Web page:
So now that the Republicans in the Senate lost their vote to repeal health reform in its entirety, and the Senate, by a large bipartisan majority, got rid of the burdensome 1099 record-keeping requirement that everyone agreed had to go, perhaps they can get down to the business at hand, making the law as good as it can be for the American people. After all, support for full repeal is not as strong as the GOP says it is. Indeed, according to some polls, it's a pretty small minority. And the arguments against repeal, as made by four Democratic Senators, is very strong.
Of course, the opponents of the law won't give up on repeal. But now they'll focus on the courts, predicts WaPo. Some are in favor of asking the Supreme Court to take the case up immediately. But Charles Fried, President Reagan's Solicitor General and a staunch conservative, says the health reform law is constitutional. Still, Florida is returning a $1 million grant it received from the federal government to conduct premium rate reviews. So for those of you in Florida whose rates continue to skyrocket, don't blame reform; blame your State for refusing to do anything about it!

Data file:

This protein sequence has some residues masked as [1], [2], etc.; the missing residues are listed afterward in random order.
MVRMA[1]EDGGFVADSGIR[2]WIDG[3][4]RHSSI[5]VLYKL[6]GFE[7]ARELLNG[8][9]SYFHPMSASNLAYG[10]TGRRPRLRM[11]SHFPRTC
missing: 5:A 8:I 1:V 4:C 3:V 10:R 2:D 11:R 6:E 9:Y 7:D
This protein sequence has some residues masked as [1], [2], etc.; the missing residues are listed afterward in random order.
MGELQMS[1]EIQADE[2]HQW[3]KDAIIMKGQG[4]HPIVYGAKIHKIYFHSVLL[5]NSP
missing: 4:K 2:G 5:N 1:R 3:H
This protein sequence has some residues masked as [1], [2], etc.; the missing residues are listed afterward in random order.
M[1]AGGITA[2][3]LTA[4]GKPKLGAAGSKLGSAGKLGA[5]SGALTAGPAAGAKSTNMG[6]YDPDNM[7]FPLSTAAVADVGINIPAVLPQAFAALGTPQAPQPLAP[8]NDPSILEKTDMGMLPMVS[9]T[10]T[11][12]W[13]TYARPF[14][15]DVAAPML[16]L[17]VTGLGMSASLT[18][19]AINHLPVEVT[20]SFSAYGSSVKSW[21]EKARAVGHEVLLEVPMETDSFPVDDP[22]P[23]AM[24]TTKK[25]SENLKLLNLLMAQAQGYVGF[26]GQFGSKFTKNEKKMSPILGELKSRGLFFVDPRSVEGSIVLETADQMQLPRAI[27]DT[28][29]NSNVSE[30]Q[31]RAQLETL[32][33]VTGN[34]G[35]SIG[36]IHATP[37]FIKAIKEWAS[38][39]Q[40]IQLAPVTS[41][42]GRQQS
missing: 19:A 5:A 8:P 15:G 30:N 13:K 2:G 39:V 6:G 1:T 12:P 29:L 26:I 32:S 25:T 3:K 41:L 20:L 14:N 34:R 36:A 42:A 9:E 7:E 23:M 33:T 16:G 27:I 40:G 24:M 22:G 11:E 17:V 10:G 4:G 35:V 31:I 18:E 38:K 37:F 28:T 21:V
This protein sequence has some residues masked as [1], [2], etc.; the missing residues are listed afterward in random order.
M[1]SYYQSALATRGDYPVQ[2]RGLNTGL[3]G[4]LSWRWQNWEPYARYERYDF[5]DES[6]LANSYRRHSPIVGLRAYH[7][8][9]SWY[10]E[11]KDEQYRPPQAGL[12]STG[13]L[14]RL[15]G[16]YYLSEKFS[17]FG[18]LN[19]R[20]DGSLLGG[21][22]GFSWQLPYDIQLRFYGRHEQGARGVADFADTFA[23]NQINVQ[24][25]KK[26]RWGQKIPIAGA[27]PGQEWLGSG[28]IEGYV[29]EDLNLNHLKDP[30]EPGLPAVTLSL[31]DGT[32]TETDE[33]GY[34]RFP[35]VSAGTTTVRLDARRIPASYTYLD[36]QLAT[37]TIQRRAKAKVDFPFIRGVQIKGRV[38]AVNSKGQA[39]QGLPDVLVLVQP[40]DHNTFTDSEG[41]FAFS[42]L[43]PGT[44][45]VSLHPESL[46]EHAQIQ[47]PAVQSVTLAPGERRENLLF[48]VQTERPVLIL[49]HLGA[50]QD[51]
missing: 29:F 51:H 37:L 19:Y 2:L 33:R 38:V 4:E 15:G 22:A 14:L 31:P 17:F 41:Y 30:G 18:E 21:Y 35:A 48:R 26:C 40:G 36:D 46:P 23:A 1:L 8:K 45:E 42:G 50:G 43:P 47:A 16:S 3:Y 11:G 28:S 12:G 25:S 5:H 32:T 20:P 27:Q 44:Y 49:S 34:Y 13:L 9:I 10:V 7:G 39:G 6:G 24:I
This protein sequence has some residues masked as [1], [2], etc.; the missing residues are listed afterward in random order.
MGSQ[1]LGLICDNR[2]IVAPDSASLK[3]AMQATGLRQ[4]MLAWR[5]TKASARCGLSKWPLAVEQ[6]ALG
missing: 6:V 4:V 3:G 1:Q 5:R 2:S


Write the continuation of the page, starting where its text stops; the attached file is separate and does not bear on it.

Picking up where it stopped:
And the House will continue to try to deny funding for implementation. Indeed, the House GOP have some people worrying about a government shut-down over the budget. The current funding expires in 4 weeks. In addition to defunding health reform implementation, there's talk about entitlement reform -- starting with limiting the growth of Medicare. There's also talk about repealing the tax on medical device manufacturers.
Is birth control a preventive service that should be offered for free under health reform? The question is under consideration -- and is very controversial since the Catholic church opposes birth control. I predict the Administration doesn't pick this fight.
And that's where we stand as of this morning. Jennifer